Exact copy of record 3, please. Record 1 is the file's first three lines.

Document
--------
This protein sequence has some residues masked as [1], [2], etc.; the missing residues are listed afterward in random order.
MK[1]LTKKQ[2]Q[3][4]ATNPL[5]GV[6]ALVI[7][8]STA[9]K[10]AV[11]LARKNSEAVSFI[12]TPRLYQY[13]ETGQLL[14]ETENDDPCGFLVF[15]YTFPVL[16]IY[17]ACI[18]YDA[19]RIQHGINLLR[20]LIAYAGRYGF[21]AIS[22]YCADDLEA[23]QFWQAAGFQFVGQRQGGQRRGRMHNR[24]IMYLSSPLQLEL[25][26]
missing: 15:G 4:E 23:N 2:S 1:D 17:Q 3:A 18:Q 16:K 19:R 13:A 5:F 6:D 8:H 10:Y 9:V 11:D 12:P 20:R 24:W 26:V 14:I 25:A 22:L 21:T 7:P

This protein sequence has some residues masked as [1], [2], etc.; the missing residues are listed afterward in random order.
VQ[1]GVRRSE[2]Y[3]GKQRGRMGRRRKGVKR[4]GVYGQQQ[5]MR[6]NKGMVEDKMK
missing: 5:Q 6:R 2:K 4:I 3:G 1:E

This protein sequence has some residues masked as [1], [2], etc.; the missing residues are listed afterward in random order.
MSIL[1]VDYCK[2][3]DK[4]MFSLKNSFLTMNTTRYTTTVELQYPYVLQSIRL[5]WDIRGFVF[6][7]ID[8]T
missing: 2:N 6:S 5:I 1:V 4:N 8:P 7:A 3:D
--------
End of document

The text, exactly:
This protein sequence has some residues masked as [1], [2], etc.; the missing residues are listed afterward in random order.
MSIL[1]VDYCK[2][3]DK[4]MFSLKNSFLTMNTTRYTTTVELQYPYVLQSIRL[5]WDIRGFVF[6][7]ID[8]T
missing: 2:N 6:S 5:I 1:V 4:N 8:P 7:A 3:D